One of the most encouraging aspects of the programming in these communities was the “Couples Faithfulness Groups”. These groups consist of couples who have committed to remain faithful in marriage. In some cases, one or both of the partners have contracted HIV. These couple meet together and talk openly and honestly about the temptations of life in their culture and circumstances and how through good communication and commitment to their vows, they can help prevent the spread of this deadly disease of HIV/AIDS. They recognize that the need for money is a core issue when it comes to unfaithfulness. Many of the groups have also started small savings and loans programs within their communities which help to assist in alleviating poverty and supports families to start businesses, plant fields, and send their children to school.
On our last day in Malawi, we visited one of the savings and loan groups. What a treat for us! We watched as the group celebrated together, each contributing to the social fund which is set aside for emergencies, and then one by one coming forward to put their money into their accounts for saving. For each 100 Kwacha (about $1.25 CAD) the whole group would give a loud clap and shout! This celebration of each person’s commitment was so moving and really touched each of us on the team. We could see the pride and joy that they felt in being able to contribute, knowing that this was not a hand out, but something they were doing for themselveswith faith in God that he will multiple their giving. Members of the group gave testimony of how their lives have been changed through loans that they received to start small businesses that are now thriving, or to plant fields that are now producing harvest, or to be able to send their children to school. We celebrated with them and gave to thefund in an offering of thanks for all that God is doing among them.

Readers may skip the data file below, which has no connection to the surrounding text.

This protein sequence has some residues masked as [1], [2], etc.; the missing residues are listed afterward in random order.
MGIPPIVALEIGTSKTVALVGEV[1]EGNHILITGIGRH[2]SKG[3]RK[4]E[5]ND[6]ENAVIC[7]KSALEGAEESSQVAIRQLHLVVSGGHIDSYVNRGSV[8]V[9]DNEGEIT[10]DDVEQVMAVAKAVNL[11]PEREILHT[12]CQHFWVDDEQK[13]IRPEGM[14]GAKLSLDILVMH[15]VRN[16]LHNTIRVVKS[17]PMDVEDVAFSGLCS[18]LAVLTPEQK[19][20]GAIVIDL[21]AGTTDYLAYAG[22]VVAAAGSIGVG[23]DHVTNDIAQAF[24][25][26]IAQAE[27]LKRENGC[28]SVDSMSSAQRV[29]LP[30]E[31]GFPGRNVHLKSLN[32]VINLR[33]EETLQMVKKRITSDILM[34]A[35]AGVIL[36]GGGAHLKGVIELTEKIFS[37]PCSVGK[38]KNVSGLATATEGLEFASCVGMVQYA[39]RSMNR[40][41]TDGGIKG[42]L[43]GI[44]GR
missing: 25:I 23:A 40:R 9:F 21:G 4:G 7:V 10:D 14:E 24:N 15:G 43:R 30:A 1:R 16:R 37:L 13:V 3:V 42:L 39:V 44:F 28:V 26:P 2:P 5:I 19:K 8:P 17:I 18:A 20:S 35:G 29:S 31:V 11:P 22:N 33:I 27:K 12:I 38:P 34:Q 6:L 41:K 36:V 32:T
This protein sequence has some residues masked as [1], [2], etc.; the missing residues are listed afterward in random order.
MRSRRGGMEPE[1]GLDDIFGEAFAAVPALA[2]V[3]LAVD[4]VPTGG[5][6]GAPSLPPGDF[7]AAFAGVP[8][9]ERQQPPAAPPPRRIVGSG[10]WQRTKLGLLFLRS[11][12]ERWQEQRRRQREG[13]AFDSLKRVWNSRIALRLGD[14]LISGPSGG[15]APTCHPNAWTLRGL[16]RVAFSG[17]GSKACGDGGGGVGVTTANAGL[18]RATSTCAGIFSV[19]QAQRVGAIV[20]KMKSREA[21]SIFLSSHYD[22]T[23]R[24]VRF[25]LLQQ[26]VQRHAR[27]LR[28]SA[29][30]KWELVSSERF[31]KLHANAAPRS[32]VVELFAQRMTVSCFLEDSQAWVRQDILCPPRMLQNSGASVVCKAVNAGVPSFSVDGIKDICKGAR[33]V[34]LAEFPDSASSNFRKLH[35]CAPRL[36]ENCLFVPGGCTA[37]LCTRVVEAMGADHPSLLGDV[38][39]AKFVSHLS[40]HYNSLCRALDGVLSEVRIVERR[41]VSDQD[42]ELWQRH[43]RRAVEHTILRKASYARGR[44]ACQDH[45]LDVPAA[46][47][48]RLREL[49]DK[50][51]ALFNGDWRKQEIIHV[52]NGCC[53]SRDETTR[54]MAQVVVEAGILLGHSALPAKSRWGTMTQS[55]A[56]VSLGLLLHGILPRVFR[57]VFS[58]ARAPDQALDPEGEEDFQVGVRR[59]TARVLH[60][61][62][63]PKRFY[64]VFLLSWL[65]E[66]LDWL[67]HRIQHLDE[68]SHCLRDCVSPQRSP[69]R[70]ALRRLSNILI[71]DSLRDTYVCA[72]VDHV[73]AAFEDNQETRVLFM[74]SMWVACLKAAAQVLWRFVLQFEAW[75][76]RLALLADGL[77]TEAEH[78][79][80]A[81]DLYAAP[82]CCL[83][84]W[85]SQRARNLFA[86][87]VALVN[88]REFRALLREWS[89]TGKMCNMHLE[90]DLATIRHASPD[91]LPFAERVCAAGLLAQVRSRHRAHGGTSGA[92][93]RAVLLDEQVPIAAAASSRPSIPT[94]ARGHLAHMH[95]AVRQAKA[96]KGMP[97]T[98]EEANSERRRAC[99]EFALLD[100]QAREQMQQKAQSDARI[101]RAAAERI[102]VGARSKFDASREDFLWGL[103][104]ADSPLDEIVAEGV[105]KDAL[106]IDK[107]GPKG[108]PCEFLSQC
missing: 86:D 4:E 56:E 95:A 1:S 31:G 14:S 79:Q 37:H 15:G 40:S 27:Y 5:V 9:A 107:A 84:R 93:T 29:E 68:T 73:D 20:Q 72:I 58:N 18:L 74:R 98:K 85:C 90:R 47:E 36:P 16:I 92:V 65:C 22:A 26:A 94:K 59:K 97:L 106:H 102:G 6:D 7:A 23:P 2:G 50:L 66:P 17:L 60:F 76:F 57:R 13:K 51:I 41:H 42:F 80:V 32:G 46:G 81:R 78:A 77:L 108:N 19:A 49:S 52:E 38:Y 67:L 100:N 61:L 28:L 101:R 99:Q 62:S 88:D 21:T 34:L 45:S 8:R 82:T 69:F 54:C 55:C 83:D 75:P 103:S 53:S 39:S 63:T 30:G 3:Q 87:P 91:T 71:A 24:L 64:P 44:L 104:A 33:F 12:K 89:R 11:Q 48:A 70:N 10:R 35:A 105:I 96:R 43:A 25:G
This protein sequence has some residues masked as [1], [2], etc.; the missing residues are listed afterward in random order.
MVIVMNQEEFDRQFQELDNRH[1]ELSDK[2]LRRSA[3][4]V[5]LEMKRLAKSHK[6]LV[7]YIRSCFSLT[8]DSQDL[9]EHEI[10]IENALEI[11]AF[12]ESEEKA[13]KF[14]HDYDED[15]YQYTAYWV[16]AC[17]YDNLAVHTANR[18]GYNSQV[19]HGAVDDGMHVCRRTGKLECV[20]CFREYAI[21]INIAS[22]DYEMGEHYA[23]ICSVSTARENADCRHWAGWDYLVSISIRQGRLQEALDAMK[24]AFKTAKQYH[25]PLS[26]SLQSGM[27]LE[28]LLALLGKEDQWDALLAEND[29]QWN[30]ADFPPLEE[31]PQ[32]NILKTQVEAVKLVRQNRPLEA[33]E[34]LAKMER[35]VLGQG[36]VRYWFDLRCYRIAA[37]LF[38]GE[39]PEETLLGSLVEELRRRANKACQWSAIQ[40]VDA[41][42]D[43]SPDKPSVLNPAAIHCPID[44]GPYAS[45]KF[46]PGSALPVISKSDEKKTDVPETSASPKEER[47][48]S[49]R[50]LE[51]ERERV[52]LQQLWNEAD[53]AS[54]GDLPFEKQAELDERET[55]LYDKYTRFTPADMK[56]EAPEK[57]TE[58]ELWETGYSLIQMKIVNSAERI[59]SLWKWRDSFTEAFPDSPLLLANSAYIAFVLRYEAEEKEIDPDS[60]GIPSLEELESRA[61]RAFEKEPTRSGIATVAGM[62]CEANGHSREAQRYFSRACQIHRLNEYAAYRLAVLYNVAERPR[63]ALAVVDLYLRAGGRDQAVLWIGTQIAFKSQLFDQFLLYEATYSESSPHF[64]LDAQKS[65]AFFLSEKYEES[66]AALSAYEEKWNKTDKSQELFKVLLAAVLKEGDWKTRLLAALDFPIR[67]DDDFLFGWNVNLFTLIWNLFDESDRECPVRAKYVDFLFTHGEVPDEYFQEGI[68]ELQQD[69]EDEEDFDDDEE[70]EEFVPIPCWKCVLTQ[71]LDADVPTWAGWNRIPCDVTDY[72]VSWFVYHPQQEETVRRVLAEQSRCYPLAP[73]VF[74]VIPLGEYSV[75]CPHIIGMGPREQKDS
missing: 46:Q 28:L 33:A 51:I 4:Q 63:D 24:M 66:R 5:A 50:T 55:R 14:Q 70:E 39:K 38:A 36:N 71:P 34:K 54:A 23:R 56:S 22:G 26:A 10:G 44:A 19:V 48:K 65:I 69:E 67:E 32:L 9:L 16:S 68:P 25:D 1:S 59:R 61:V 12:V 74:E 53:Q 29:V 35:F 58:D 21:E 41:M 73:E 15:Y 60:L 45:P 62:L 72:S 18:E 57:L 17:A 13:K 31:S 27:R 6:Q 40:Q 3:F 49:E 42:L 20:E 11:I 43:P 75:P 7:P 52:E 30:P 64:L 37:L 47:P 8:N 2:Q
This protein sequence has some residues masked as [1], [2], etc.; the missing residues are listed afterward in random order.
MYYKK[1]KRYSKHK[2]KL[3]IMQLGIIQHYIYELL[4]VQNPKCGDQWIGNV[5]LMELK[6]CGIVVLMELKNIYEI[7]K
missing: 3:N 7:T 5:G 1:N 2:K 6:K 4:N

Without a doubt, I can say that the support given through CRWRC is impacting lives in a powerful way. These communities have benefited through multi-facet programming, training and support which has led them to a point where they are developing self-sustaining methods of long-term support amongst themselves. Seeing this transformation first hand was so inspiring and confirms my own personal faith in the methods and practices of CRWRC in community development efforts.
Together, with these communities, we are working to see lives come into true “shalom”, and a faith and trust in God who is transforming them. We thank you so much for your continued support!
Written by Renee Scobel, CRWRC Associate Director for Church Relations